Half way between Jerusalem and Tel Aviv, Ne’ot Kedumim is a unique recreation of the physical setting of the Bible. Much more than just a nature reserve, it presents the landscapes that shaped the values of the Bible, and provided a rich vocabulary for expressing those values. At Ne’ot Kedumim, you can see for yourself the nature that surrounded and inspired the figures of Biblical times.
The prophet Amos was a dresser of Sycamore trees. The Sycamore is a member of the Fig family, producing fruit that is slightly smaller and less sweet than typical figs. Originally the fruit was pollinated by small wasps which burrowed into the flowers and laid their eggs inside them. But there came a time when the wasps disappeared, which meant that dressers had to manually drill holes in thousands of flower bulbs. This is what Amos did.
The word sycamore is derived from the Hebrew word “Shikmah”, to restore or rejuvenate. Its original trunk and branches grow twisted, but when the tree is cut, new limbs grow very straight, making them very useful for building.
The New Testament describes how, as Yeshua (Jesus) passed through Jericho, Zacchaeus the tax collector, who was very short, climbed a Sycamore tree in order to get a better view of the famous miracle worker. Bystanders were shocked when Yeshua called the much-hated man down so they could have lunch together.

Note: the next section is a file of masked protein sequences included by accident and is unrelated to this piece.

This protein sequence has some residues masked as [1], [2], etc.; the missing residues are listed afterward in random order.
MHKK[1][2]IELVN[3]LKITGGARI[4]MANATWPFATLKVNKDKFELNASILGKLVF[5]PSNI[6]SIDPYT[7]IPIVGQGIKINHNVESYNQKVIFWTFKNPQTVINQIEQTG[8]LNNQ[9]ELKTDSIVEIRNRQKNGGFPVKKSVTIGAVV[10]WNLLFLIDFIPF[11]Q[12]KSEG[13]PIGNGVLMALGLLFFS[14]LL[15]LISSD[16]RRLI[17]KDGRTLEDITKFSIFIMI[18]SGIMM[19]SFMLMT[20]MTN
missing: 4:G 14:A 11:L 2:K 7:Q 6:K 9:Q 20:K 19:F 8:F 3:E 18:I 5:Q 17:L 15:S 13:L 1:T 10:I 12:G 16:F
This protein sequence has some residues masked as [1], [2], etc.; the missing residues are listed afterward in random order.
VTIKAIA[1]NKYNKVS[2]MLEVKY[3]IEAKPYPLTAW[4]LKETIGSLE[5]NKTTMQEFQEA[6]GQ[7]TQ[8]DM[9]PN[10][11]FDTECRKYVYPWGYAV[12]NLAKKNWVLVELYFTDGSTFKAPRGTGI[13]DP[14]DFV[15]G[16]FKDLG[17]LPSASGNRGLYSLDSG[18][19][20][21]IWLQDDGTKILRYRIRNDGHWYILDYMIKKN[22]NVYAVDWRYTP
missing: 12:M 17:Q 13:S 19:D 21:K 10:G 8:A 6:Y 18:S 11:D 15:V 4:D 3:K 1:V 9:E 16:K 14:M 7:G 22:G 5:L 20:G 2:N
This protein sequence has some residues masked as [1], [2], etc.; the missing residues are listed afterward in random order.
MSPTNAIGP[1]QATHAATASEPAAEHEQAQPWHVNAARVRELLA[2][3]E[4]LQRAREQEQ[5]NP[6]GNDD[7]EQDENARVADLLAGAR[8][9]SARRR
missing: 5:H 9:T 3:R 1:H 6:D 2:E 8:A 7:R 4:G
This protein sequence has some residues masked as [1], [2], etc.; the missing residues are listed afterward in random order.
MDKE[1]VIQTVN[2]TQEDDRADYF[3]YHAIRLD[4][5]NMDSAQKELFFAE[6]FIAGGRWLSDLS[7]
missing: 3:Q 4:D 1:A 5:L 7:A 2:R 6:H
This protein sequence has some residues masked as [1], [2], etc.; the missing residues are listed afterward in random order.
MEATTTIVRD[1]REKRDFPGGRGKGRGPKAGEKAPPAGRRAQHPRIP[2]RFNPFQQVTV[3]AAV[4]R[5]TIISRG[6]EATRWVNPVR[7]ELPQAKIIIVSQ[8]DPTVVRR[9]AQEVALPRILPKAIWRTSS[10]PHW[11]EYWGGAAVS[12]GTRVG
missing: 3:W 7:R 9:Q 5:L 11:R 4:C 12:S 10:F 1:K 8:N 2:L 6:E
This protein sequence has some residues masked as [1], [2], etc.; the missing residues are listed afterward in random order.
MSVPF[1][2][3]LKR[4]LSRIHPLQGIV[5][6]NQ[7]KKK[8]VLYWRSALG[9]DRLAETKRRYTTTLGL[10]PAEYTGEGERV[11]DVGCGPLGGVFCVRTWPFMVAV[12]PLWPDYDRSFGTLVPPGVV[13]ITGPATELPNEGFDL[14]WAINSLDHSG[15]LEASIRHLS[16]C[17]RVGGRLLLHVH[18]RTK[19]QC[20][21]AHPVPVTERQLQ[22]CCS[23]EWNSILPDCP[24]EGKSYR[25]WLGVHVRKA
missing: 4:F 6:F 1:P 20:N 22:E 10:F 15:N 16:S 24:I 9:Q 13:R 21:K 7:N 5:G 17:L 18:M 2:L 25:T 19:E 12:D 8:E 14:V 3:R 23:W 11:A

After talking to Yeshua, the tax collector swore to pay back everyone he’d stolen from, four times. Zacchaeus, whose name means pure, climbed the sycamore tree, and after being with Jesus, he was rejuvenated.
The Ziziphus spina-christi, or Jujube tree, another Israeli native, is mentioned in the parable of the trees in Judges 9. Not as pretty or functional as other trees in the Bible, the Jujube is more like a bramble, producing small fruit with hard stones that can break teeth. Some say a Jujube was used to produce Yeshua’s crown of thorns before his execution.
The genus Salvia, or Moriah Sage plant, grows to look much like the Menorah candelabra, which once was the only source of light in God’s temple. Now the official symbol of Israel, the Menorah was lit daily by the priests, and accompanied by burning incense made from myrrh, possibly derived from the Moriah plant. In another interesting parallel, the Moriah’s fragrance is strongest when it’s in bright light.
Jeremiah 11:16 compares Israel to a thriving Olive tree, with fruit beautiful in form. The olive is green when unripe, and blackens when ripe. Its leaves are silver on one side, and dark green on the other. When sunlight hits the leaves, and the wind is blowing, they appear to shimmer.
Isaiah 11 talks about a shoot that would come forth from the root of Jesse. When an Olive tree trunk dies, shoots can come forth from the base to propagate new trees. In Hebrew, these are called netzer, a word that also can refer to someone from Nazareth, Yeshua’s home town. Such people are usually called Nazarenes, which is similar to Natzrim, the modern Hebrew word for Christians.
Later, in Isaiah 49, he describes Israel as being a light to the nations, to show the salvation of the Lord to those who are far off. If Israel is an olive tree, then we, as Christians, are shoots from that tree, not replacing it, but still part of it. This is why it’s so important to know about Israel, the tree from which we all grew.